In the summer I find these tiny insects on my windows indoors. Thrips are minute insects, usually dark in colour, with a slender body and two pairs of feather-like wings, although some species are wingless. Commonly found in flowers where they suck the juices from cells, whilst others feed on fungi and generally are scavengers. They are commonly called ‘Thunderflies’, for in still, thundery weather thousands take to the air. There are over 3,000 species.
Phlaeothrips annulipes only grows up to 2mm in length, they are so minute. They are dark brown, stouter than most other thrips, and the end of the abdomen is distinctly tubular in both sexes. The wings overlap strongly at rest.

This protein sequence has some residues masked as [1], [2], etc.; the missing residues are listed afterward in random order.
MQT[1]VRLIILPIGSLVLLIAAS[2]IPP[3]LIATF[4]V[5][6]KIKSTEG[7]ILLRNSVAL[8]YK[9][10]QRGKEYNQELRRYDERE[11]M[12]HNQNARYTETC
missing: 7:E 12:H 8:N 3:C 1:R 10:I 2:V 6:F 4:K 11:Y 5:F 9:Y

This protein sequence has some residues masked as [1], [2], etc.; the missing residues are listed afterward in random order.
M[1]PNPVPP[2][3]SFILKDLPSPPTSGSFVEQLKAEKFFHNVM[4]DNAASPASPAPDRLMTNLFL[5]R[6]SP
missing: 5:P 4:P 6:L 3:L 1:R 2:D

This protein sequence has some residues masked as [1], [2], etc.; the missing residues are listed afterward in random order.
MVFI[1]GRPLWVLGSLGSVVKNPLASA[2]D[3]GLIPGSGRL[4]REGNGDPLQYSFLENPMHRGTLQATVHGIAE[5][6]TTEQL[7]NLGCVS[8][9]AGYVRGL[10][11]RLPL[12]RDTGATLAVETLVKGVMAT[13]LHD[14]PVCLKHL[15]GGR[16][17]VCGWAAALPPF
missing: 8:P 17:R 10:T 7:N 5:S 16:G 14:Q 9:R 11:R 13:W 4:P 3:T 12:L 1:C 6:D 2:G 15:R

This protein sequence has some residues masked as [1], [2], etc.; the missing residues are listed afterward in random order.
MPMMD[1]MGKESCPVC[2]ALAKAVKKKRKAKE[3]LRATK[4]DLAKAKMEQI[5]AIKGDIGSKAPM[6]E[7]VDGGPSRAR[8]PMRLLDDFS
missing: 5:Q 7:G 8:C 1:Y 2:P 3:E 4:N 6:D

The larvae and adults feed by sucking the juices from fungal hyphae and spores.
Found on a wide variety of herbaceous plants, trees and shrubs in well-vegetated places. Common and widespread.
Photographs taken July 2015, rear garden, Staffordshire.